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Letters   |    
Combination of BK Channel Opener and Kv4 Channel Inhibitor for Treatment of Cerebellar Ataxia in Mutant Med Mice
Samira Abbasi, Ph.D. Student; Ataollah Abbasi; Yashar Sarbaz
The Journal of Neuropsychiatry and Clinical Neurosciences 2013;25:E41-E41. doi:10.1176/appi.neuropsych.12100251
View Author and Article Information

Computational Neuroscience Laboratory
Dept. of Biomedical Engineering
Faculty of Electrical Engineering Sahand University of Technology
Tabriz, Iran

Assistant Professor of Biomedical Engineering, Computational Neuroscience Laboratory
Dept. of Biomedical Engineering, Faculty of Electrical Engineering
Sahand University of Technology
Tabriz, Iran

Dept. of Emerging Technology, School of Engineering, University of Tabriz
Tabriz, Iran

Correspondence, Prof. Abbasi; e-mail: ata.abbasi@sut.ac.ir, CNLab@sut.ac.ir

Copyright © 2013 by the American Psychiatric Association

To the Editor: Purkinje cells constitute the sole output of the cerebellar cortex. They play pivotal roles in maintaining balance and regulating movement by modulating the firing response of the deep cerebellar nuclei.1 Electrophysiological dysfunction of Purkinje cells brings about cerebellar ataxia. Accordingly, rescue of Purkinje cells could have important therapeutic implications. In spite of major progress in detecting the genetic and molecular mechanisms of ataxia, proven pharmacological treatment of cerebellar ataxia is still lacking.2 Therefore, the major challenges for future research are the recognition of new drug targets. As a result of the diversity of ataxias, symptomatic therapeutic approaches that modify ataxia without interfering with underlying molecular mechanism must be seriously considered.3 There is an obvious medical need to develop anti-ataxic drugs with confirmed efficacy. With the discovery of ion channelopathies, the therapeutic value of many basic drugs targeting ion channels has been confirmed. A growing body of evidence indicates that potassium channel-blockers and openers may exert an important neuroprotective effect in different diseases of central nervous system.4

Purkinje cells in mutant med mice who lack expression of the Scn8a gene, which encodes the NaV1.6 protein, have shown a decrease in the rate of spontaneous action-potential firing. Thus, these mice are ataxic.5 Restoring the Purkinje cell output to the normal condition can reduce ataxia in mutant med mice. We propose that BK channel activators and Kv4 channel inhibitors may restore the med Purkinje cell output to normal condition. Proposed drugs for this purpose are acetazolamide (ACTZ), a BK channel-opener, and 4-aminopyridine (4-AP), a Kv4 channel-inhibitor. To determine how the output of med Purkinje cells restore the normal conditions, computer simulations of the electrical behaviors of Purkinje cells can be performed. Computational models of cells have become important tools for investigating different aspects of the behavior of the cells. The simulation environment allows change the properties of the specific ion channels as the possible mechanism of action of neuroprotective drugs. This is a good way to imitate cell response in the presence of channel blockers and activators, without any concern about the blocker side effects or other uncontrollable parameters that may affect the results in the experiments.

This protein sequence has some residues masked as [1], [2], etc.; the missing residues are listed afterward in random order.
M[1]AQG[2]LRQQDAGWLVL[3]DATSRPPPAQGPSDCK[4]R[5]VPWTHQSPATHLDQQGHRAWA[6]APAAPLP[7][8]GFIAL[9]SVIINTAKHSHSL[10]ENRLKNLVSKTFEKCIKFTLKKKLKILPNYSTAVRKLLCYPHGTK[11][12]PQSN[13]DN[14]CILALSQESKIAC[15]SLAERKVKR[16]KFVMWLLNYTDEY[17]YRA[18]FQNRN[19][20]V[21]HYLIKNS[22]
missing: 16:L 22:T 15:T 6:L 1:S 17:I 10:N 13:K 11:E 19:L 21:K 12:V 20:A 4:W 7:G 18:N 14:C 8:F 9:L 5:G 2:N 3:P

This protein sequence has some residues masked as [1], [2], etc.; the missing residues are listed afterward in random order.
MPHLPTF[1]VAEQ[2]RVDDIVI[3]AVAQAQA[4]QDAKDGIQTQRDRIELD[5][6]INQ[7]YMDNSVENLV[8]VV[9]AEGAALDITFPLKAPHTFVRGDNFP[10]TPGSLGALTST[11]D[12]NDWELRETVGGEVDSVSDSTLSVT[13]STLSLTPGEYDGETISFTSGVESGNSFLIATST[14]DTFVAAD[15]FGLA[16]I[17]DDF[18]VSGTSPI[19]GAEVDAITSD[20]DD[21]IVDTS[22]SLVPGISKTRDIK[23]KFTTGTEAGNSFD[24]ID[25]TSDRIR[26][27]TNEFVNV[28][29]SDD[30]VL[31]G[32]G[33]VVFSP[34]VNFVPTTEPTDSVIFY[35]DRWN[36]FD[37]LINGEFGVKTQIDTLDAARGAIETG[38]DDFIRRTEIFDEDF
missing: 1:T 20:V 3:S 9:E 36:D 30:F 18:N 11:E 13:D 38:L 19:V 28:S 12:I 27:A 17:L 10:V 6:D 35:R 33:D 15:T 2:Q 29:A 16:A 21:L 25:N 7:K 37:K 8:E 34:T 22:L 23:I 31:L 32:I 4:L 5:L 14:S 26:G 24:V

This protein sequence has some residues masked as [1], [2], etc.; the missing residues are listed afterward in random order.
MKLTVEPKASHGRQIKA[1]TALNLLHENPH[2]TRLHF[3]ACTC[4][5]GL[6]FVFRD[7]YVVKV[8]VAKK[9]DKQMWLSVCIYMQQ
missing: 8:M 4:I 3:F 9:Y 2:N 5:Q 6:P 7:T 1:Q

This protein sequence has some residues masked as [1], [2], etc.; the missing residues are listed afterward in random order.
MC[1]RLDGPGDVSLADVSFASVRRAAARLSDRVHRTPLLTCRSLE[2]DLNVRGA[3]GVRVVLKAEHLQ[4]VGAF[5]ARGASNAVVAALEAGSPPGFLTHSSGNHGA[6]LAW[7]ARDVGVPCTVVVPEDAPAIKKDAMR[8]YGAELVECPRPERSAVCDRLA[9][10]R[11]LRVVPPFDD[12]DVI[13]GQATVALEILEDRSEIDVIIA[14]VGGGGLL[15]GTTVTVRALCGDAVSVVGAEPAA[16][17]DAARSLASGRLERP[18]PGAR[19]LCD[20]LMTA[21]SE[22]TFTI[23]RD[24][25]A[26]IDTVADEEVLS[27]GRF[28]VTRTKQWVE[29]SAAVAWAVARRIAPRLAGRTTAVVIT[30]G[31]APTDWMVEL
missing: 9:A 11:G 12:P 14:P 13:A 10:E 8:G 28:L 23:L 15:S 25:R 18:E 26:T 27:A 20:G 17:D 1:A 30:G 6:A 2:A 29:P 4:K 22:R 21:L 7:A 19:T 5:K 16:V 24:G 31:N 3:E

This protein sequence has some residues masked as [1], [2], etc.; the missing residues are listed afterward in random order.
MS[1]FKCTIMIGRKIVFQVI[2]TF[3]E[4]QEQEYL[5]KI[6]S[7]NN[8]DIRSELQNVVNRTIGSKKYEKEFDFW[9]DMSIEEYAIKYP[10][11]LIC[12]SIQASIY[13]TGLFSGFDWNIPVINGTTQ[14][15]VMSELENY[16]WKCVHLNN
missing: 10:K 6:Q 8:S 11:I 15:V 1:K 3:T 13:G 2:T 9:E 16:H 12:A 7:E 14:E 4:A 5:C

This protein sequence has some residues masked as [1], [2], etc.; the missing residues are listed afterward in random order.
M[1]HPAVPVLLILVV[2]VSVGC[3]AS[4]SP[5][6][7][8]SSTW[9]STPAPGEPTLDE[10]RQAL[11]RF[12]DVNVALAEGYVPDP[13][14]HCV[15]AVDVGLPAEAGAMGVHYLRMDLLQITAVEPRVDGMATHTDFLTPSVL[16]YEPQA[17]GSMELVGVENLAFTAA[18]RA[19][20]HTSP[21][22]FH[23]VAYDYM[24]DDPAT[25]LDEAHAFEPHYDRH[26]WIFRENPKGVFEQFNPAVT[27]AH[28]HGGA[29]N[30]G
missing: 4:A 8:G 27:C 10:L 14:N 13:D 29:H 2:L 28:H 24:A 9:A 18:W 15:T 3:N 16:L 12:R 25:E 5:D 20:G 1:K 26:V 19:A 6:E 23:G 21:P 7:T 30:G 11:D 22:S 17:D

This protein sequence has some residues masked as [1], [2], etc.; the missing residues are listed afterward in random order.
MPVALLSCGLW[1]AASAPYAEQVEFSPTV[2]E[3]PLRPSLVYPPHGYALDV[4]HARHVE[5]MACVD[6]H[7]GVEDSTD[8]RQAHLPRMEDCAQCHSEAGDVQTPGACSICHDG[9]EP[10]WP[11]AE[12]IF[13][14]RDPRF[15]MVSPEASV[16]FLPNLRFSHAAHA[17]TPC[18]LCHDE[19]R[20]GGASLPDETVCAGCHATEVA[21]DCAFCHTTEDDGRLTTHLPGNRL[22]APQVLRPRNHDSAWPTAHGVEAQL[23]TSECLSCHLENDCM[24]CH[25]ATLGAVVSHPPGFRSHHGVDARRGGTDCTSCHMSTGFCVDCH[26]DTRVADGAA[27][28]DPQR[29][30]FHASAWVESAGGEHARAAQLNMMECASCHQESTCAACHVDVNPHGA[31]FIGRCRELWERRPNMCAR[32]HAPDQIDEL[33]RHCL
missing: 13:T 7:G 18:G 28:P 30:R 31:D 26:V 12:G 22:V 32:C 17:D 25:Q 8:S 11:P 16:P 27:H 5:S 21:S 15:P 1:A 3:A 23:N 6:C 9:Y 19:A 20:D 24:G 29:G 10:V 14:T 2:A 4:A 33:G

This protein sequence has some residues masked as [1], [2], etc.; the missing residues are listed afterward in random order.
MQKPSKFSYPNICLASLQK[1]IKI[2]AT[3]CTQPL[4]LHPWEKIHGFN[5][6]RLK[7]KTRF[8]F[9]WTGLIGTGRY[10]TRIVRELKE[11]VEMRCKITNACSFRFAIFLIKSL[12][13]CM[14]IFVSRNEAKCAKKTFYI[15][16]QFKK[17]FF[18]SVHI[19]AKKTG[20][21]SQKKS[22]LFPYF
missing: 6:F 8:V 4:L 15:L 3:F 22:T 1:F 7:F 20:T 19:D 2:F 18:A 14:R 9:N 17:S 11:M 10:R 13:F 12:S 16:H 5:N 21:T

We propose that 4-AP and ACTZ or a combination of them can be an effective treatment to help reduction of ataxia in med mice, and this hypothesis can be tested in a simulation environment.

Walter  JT;  Alviña  K;  Womack  MD  et al:  Decreases in the precision of Purkinje cell pacemaking cause cerebellar dysfunction and ataxia.  Nat Neurosci 2006; 9:389–397
[CrossRef] | [PubMed]
 
Ogawa  M:  Pharmacological treatments of cerebellar ataxia.  Cerebellum 2004; 3:107–111
[CrossRef] | [PubMed]
 
Klockgether  T:  Update on degenerative ataxias.  Curr Opin Neurol 2011; 24:339–345
[CrossRef] | [PubMed]
 
Weisz  CJC;  Raike  RS;  Soria-Jasso  LE  et al:  Potassium channel blockers inhibit the triggers of attacks in calcium channel mouse mutant tottering.  J Neurosci 2005; 25:4141–4145
[CrossRef] | [PubMed]
 
Khaliq  ZM;  Gouwens  NW;  Raman  IM:  The contribution of resurgent sodium current to high-frequency firing in Purkinje neurons: an experimental and modeling study.  J Neurosci 2003; 23:4899–4912
[PubMed]
 
References Container
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References

Walter  JT;  Alviña  K;  Womack  MD  et al:  Decreases in the precision of Purkinje cell pacemaking cause cerebellar dysfunction and ataxia.  Nat Neurosci 2006; 9:389–397
[CrossRef] | [PubMed]
 
Ogawa  M:  Pharmacological treatments of cerebellar ataxia.  Cerebellum 2004; 3:107–111
[CrossRef] | [PubMed]
 
Klockgether  T:  Update on degenerative ataxias.  Curr Opin Neurol 2011; 24:339–345
[CrossRef] | [PubMed]
 
Weisz  CJC;  Raike  RS;  Soria-Jasso  LE  et al:  Potassium channel blockers inhibit the triggers of attacks in calcium channel mouse mutant tottering.  J Neurosci 2005; 25:4141–4145
[CrossRef] | [PubMed]
 
Khaliq  ZM;  Gouwens  NW;  Raman  IM:  The contribution of resurgent sodium current to high-frequency firing in Purkinje neurons: an experimental and modeling study.  J Neurosci 2003; 23:4899–4912
[PubMed]
 
References Container
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